Easter

8 Ways Holy Week Shapes Our Lives

8 Ways Holy Week Shapes Our Lives

How is your life shaped by Easter week? I mean other than the obligatory 3 pounds that is about to be added to your waistline courtesy of honey baked ham, deviled eggs, and Reese’s Peanut Butter cups (if you’re going to put on the weight, it might as well be good… not Peeps or generic jelly beans!)?

It has often been noted that the final week of Jesus’ life takes up a disproportionate amount of the gospel narratives. Approximately a third of the gospel accounts are devoted to the final week of Jesus’ life:

·        8 of 28 chapters in Matthew

·        6 of 16 chapters in Mark

·        5 of 24 chapters in Luke

·        9 of 21 chapters in John

Of the 52 weeks of our year, Holy Week is highlighted and underlined. On this week the other 51 weeks of our year hang, on this week, the other 51 are shaped.

How does the Holy Week shape our lives?

Farewell to our Easter Lily

Farewell to our Easter Lily

Maundy Thursday, 4pm

“Angel, give me a call ASAP. We need to talk.”

Not a text you want to receive from your DCS case worker.

We called immediately.

“We’ve decided to move Lilly to a home closer to her half-sister.”

We hadn’t been notified that was even a possibility.

“Can we pick her up tonight?”

We talked the case worker out of that idea and into waiting until Monday.

We hung up the phone and sat in silence, shocked.

Jesus took the unleavened bread that Passover night and he gave it to his disciples, “This is my body given for you; do this in remembrance of me.”[i]

Our bond with Lilly had come so naturally. She had only been with us three and a half months, but we were a mutual admiration society. After a couple of weeks of trauma-induced non-responsive behavior, she opened up. It wasn’t long before her squeals and belly laughs filled our home. We kissed her, squeezed her, and sung and prayed over her.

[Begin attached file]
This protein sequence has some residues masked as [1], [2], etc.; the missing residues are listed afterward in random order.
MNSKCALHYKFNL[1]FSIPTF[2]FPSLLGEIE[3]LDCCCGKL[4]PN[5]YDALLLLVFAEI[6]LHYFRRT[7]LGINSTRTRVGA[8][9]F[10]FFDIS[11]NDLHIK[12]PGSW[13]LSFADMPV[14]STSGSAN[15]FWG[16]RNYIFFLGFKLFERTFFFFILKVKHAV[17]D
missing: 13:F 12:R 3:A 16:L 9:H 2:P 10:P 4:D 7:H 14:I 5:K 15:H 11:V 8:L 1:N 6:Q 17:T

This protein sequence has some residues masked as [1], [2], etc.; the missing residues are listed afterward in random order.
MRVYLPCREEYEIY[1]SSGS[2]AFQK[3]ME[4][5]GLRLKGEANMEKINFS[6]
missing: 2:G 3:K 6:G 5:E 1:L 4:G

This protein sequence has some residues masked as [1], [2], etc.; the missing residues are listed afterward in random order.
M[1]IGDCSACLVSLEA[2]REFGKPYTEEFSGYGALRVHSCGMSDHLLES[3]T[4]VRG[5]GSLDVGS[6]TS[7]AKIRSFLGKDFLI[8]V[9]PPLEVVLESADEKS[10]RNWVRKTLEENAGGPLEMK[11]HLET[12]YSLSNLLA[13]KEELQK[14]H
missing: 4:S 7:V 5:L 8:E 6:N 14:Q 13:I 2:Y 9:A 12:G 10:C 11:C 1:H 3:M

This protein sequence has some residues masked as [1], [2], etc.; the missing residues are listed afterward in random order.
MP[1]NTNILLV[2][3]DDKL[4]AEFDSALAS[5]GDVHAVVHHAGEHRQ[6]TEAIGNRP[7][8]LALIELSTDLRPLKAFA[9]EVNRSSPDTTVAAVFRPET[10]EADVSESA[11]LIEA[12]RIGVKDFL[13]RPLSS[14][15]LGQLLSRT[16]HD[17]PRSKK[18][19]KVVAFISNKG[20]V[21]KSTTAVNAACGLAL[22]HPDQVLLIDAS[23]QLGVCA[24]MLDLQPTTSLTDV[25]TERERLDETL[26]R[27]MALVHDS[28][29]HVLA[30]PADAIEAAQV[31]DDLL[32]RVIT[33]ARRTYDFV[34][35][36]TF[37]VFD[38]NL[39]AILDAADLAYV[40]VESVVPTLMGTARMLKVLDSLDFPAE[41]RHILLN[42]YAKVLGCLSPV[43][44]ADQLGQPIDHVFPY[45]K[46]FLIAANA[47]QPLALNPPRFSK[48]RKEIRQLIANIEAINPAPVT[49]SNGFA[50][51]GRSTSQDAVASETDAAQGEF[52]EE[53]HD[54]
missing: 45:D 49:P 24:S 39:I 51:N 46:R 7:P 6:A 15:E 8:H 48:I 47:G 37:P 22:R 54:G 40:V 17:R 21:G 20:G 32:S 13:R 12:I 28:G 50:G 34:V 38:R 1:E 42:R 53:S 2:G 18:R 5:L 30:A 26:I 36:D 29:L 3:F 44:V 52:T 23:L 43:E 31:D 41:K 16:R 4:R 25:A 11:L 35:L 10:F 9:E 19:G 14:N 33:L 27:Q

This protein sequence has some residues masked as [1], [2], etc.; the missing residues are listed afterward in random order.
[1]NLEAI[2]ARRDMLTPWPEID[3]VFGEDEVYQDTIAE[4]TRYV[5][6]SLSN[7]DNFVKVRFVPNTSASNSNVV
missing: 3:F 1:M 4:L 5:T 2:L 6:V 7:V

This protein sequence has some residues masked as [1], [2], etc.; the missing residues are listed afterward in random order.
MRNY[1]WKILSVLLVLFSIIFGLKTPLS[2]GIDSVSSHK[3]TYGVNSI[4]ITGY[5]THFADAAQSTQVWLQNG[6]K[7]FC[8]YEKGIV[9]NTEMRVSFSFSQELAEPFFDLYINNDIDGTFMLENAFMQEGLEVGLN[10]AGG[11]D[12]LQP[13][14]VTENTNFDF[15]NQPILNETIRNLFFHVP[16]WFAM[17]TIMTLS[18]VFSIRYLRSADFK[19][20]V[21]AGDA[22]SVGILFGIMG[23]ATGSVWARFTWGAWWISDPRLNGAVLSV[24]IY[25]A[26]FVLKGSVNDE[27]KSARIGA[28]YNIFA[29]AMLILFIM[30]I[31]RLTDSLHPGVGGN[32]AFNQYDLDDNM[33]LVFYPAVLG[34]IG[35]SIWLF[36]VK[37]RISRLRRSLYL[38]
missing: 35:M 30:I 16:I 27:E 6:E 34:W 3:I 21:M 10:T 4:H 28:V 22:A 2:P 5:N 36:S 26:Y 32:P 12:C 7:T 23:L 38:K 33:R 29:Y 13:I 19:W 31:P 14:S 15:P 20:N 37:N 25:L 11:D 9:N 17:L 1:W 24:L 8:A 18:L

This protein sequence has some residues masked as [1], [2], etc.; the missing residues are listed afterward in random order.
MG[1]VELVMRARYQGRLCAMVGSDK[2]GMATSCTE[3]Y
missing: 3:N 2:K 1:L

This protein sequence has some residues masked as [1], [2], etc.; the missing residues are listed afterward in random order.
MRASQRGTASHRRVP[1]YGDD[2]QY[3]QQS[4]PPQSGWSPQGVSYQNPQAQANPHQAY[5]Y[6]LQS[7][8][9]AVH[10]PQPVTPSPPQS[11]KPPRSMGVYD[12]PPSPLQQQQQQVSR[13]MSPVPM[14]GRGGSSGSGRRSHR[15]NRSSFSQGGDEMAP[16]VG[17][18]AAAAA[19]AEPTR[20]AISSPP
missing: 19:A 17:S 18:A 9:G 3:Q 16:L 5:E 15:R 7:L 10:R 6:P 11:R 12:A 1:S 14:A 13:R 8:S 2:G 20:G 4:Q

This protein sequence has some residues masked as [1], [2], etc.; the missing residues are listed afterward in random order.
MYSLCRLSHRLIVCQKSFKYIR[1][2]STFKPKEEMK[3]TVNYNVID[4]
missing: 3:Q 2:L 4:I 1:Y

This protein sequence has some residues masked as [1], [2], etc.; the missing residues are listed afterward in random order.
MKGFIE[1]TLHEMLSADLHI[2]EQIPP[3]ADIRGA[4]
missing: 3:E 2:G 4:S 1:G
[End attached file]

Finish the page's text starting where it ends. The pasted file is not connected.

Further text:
We dreamed of the possibility of adopting Lilly. We didn’t know if that would be possible, but we knew that the case would be a long one. We would get to enjoy her for at least another year.

Who Crucified Jesus?

Who Crucified Jesus?

Nearly 2,000 years ago today Jesus hung on the cross. Why was he there? Who put him there? 

Brian Najapfour considered that this week on his blog and I think it is a perfect reflection this Good Friday. 

May our hearts reflect on the greatest sacrifice ever offered and marvel today in brokenness and humility and joy. 

A blessed Good Friday to you, friend,

John

Who Crucified Jesus? The Romans? The Jews? You and I? Or His Father? 

So, who really killed Jesus?

Breaking the Power of Shame

Breaking the Power of Shame

I was eleven years old and our Little League season had just come to an end. At my insistence, my parents dropped me off at the mall with my teammates to hang out. Not long after the parents had left, my friends hatched a plan: they wanted to go to see the hit new movie Die Hard 2. A knot formed in my stomach as the plan was hatched. Die Hard was rated R. I’m not sure I had seen a PG-13 movie. I told them that we couldn’t see it because we were too young. My friends scoffed: “I go to rated R movies all the time! They never stop me.” I shrunk back. We paid and walked in.

I felt sick through the whole movie and afterward. When my parents picked me up and asked what we did, I doubled down with a lie, “we just hung out.” I felt sicker.

Even after asking for forgiveness, the cloud over my heart remained. Guilt was gone. Shame remained.

Shame has power.

Shame is one of the most destructive forces on this earth. Shame is destructive because it attacks our spiritual and emotional life.

This Week's Recommendations

This Week's Recommendations

1.      The Rescue Begins: The story of Easter begins long before Jesus arrives on the scene. I love The Gospel Project’s videos.

2.      Learning Styles are Bunk: Joy Pullman on the research that has debunked "learning styles" and why continuing to use this framework is counterproductive.

3.      Is My Desire Sour? Melissa Kruger gives us helpful questions to help analyze whether our desires are godly or not. The last question, "What is my desire while I wait?" might be the most important.

4.      Rules Without Reasons: Mike Leake: "If I’m being honest, there are some things in the Scriptures that I simply do not get. Some positions which I believe are biblical still make me a bit uneasy. At times, I simply do not understand why God set these things up the way that He did. But I’m asked to obey them nonetheless."

5.      The Science of Creating High-Performing Companies: Paul Zak is a neuroeconomist. Yup. I guess that's a thing. This is an interesting podcast where he talks about the impact of trust on an organization.